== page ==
For many years, a tempest has surrounded public-policy approaches to consumer protection, largely implicating three utterly inapt legal constructs: FRCP 23, the Federal Arbitration Act, and traditional principles of contract formation. Accustomed to managing customer complaints but unwilling to expose themselves to the coercion of class actions, companies have sought to require consumers to waive rights to collective remedies. Courts have recognized the validity of contracts containing such waivers if they are embedded in agreements to arbitrate. And consumer agreements to arbitrate have been enforced regardless of whether consumers knew that they were agreeing to anything, what they are agreeing to, or what rights they were waiving.
So intractable has been the legal discourse that Congress, through Dodd-Frank, created an agency to promulgate rules protecting consumers of financial products from “forced arbitration and class action waivers.” So vulnerable is our public policy to political change that, upon the ascendance of the Republican administration, that promulgating agency (the Consumer Financial Protection Bureau) and its proposed rules are likely to be stalled or overturned.
This climate has been a testament to the futility of the law to address a social need in a way that conforms to consumers’ legitimate expectations.
Now come Prof. Amy J. Schmitz of the University of Missouri and Colin Rule of Tyler Technologies with an extra-legal, market-driven, empirically based approach whose values, they convincingly argue, reflect “old-time America” and yet whose execution relies upon cutting-edge technology. Illustrating old-time America, Professor Schmitz remembers when she would buy ears of corn from a local farm stand, hand the farmer a buck, and shake his hand. The dollar signified the market value of the corn, while the handshake signified the farmer’s willingness, in the event that an ear was wormy, to replace it with a good one.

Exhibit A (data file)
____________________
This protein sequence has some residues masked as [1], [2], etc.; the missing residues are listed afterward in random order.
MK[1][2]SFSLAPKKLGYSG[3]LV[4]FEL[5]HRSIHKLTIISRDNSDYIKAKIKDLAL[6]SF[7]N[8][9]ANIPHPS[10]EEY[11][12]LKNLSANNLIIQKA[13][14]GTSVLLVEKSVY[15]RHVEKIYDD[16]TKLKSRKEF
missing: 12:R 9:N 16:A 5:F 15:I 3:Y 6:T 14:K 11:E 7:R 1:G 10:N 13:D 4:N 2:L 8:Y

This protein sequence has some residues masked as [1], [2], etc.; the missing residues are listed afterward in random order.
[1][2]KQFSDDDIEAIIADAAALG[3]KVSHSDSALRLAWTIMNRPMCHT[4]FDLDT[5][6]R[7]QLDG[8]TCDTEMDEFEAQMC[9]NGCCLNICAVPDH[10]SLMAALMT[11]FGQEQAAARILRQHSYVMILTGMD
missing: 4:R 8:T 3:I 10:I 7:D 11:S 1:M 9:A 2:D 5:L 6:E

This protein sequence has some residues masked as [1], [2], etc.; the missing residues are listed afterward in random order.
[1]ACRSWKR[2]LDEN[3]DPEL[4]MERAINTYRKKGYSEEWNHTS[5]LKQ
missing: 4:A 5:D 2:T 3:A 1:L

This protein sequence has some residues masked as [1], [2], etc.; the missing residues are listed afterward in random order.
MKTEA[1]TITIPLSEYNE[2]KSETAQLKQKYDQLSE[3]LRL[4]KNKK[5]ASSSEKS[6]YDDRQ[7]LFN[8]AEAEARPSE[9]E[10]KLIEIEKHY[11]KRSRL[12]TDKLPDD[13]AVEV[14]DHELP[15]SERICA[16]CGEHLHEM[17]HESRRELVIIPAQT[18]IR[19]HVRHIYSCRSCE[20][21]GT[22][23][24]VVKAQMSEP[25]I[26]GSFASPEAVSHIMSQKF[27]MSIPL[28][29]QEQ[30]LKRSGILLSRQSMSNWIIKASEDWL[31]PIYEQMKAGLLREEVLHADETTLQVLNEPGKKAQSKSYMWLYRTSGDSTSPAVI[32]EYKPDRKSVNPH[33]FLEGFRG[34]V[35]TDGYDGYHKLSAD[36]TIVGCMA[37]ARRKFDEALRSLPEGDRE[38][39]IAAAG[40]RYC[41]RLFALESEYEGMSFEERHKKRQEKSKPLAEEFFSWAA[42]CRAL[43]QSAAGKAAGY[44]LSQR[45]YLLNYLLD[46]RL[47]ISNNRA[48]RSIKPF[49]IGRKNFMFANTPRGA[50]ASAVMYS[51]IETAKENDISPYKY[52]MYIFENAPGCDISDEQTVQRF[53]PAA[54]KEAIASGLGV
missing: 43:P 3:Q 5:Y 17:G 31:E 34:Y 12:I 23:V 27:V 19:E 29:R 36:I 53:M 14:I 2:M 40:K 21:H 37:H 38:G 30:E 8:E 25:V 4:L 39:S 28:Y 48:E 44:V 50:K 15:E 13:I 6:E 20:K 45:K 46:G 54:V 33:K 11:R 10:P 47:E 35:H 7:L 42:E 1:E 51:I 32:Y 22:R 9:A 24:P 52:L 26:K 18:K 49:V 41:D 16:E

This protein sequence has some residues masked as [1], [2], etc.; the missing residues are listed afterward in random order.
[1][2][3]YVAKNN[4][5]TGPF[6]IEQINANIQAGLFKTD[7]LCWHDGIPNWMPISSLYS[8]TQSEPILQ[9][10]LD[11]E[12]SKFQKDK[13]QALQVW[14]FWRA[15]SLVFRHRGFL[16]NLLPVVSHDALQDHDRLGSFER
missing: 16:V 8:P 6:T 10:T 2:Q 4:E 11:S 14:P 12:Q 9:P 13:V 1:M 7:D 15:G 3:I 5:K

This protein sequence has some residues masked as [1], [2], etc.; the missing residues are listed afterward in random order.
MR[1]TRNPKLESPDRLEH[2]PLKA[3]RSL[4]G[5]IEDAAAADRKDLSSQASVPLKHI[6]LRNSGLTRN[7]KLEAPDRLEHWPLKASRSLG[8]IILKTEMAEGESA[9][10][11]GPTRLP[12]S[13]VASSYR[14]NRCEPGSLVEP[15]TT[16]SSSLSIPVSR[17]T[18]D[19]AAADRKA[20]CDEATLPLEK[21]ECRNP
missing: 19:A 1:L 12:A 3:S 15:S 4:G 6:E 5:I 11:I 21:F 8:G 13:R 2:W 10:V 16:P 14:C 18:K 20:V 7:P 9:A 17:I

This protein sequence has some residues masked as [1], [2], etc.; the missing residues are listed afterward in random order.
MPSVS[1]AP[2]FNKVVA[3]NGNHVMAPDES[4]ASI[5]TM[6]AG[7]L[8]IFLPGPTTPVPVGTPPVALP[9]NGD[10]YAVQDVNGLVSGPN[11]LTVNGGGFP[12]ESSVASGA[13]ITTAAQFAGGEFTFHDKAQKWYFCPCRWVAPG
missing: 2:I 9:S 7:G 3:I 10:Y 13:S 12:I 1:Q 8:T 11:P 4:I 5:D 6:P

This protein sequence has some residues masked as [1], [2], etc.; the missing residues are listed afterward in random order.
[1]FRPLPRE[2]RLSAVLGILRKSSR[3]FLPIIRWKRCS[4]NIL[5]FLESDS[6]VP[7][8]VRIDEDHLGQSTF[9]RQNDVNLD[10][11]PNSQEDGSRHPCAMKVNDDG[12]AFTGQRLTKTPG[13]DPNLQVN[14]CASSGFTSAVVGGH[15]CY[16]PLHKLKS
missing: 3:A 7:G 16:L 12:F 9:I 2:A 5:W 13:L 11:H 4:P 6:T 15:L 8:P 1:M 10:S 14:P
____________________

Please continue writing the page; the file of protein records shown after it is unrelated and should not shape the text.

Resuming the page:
President Harry Truman expressed his frustration with economic advisors who equivocated “On the one hand . . . but on the other hand . . .” by declaring that what this country needs is a one-armed economist. Schmitz and Rule suggest that what this country needs is a “New Handshake.” Their book of that name, published in April 2017 by the ABA Section of Dispute Resolution, makes a compelling argument.
For new technology, the authors explain the legitimate expectations of online retailers and their online customers. Both seek, and almost always realize, accuracy, satisfaction, efficiency, and responsiveness. Retailers devise easy methods of product identification, ordering, payment, and order fulfillment. Moreover, they compete with others in the marketplace to provide those experiences better than their customers’ alternative suppliers. Consumers want ease of use, quick delivery, conforming goods, and both privacy and safety with respect to the details of their financial transactions.
The question is, if most of those online transactions go as contemplated, what do consumers expect with respect to the few that do not? And what are the market justifications for retailers’ trying to meet those customer expectations?